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Leo Burnett Chicago Welcomes Tom Scharpf as Executive Vice President, Executive Creative Director

Tom Scharpf joins Leo Burnett to oversee Samsung creative

Finding an undeniable truth that resonates with people—this is what drives Leo Burnett Chicago’s newest Executive Vice President, Executive Creative Director, Tom Scharpf. “He’s not just able to make amazing work—he has the strategic chops to drive teams beyond clever ads and into true creative solutions,” said Britt Nolan, chief creative officer, Leo Burnett. Tom will be leading the Samsung group in partnership with Kieran Ots, focusing on mobile and brand work. We had the chance to talk with Tom about his creative process.

What’s your approach to creative problem-solving?
When I look at anything, I try to be really honest and ask myself, “Would anyone care? Will it really ring true to people and is it believable from this brand?” Personally, when I’m looking at work I find that the best of it has an undeniable truth that just resonates. When work seems phony or forced, no one will respond. At the end of the day, as an industry, we need to be honest with ourselves: people don’t care about marketing. So, it’s up to us to make something that demands people’s attention.

What are your hobbies and interests outside of work?
I love to write even though my professional background and training is as an art director and graphic designer. I’ve written a couple of children’s books, but I still need to illustrate them. I love photography and really enjoy going to places I’ve never been, but also have a soft spot for Americana and rustic antiques.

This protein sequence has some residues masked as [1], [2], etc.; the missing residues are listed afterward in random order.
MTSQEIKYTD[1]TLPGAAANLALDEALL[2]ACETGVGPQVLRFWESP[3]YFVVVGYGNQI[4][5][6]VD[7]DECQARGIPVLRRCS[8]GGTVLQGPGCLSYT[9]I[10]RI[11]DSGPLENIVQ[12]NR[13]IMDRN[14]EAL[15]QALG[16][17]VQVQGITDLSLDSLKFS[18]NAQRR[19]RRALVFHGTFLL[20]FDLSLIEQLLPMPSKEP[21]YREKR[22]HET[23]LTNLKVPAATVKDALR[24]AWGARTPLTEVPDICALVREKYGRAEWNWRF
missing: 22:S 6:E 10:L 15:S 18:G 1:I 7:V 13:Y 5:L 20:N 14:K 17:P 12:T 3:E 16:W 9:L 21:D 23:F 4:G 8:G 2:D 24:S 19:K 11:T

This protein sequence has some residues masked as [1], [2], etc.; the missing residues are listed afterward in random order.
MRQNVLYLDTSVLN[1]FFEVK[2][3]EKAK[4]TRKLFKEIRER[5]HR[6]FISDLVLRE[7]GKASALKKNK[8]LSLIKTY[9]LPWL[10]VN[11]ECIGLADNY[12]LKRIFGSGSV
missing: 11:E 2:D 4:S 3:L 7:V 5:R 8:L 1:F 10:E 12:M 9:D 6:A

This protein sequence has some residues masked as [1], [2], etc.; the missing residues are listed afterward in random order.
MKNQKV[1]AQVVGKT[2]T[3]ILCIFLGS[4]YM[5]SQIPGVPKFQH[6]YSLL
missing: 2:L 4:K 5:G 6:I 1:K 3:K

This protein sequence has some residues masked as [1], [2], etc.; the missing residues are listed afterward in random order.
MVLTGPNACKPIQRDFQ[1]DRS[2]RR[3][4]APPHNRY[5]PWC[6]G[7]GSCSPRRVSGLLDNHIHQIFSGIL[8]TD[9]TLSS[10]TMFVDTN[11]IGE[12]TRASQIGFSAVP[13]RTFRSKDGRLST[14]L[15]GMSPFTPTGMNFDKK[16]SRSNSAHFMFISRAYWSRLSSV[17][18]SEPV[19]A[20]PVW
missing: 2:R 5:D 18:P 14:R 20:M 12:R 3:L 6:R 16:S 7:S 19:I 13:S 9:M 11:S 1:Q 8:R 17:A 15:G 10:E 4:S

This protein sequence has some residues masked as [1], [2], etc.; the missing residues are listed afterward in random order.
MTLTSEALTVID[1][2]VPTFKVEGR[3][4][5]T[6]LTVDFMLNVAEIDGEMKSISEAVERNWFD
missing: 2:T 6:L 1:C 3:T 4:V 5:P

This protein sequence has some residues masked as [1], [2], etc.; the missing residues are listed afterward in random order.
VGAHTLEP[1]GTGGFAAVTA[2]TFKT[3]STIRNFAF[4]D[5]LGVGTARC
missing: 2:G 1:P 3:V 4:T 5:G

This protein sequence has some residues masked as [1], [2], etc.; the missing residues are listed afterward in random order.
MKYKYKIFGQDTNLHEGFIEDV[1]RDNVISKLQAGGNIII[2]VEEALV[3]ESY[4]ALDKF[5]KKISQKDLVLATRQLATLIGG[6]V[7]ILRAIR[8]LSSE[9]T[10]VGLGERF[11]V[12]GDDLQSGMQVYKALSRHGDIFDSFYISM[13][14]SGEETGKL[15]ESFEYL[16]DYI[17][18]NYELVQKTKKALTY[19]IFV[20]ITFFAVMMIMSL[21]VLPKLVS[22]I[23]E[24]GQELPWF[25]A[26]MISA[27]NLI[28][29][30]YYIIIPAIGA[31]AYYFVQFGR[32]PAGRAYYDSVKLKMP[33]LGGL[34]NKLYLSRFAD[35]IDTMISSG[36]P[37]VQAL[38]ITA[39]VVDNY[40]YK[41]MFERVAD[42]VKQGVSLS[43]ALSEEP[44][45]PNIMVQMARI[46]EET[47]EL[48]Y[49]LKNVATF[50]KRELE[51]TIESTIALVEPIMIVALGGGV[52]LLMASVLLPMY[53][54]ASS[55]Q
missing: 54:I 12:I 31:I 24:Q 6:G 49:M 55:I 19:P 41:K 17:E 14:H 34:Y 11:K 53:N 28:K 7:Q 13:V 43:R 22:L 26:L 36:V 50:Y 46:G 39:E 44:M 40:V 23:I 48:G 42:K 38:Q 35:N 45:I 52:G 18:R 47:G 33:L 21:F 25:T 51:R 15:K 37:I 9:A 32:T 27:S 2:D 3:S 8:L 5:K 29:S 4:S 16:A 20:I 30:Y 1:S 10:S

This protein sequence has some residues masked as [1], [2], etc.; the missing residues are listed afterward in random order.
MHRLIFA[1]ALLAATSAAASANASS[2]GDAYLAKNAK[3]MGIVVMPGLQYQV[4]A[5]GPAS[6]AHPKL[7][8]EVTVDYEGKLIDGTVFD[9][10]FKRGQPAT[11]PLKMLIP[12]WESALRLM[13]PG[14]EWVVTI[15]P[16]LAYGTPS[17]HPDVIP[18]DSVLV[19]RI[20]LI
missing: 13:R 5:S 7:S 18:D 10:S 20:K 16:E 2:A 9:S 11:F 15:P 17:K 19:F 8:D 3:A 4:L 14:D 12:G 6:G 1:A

What are your personal routines that help you foster creativity?
I just try to be aware of the world around me and use the power of observation the best that I can. It’s amazing how much you can uncover just by watching the world. Also, I’ve found that when you give yourself limitations and constrictions, your brain tends to come up with more interesting ideas. Sometimes assignments can be too wide open, but if you can create some artificial restrictions, it’s a good way to force a different thought process and potentially unlock something you wouldn’t have thought of otherwise.

What’s the most exciting part of being a creative in 2018?
There’s no pre-ordained way to be creative—we have so many avenues available to us. It can be daunting, but it’s also liberating because we have countless ways to potentially reach people and to get their attention. I think the most important part of being a creative in today’s world is not to come into something with a pre-conceived solution or output. We need to understand the problem in all its facets, both from the client’s perspective and from the average person’s perspective. The solution will start to present itself if you’ve really worked hard to define the problem.

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The creative process looks different for everyone—and in Tom’s case, it means looking at a problem from every angle to arrive at the best solution. This knack is undoubtedly a key to his success: he’s developed compelling work for some of the world’s best-known brands, including Adidas, Google—and now, Samsung.

Fun fact: Tom began his career at the Publicis Groupe agency Fallon.

Welcome home, Tom.

September 5, 2018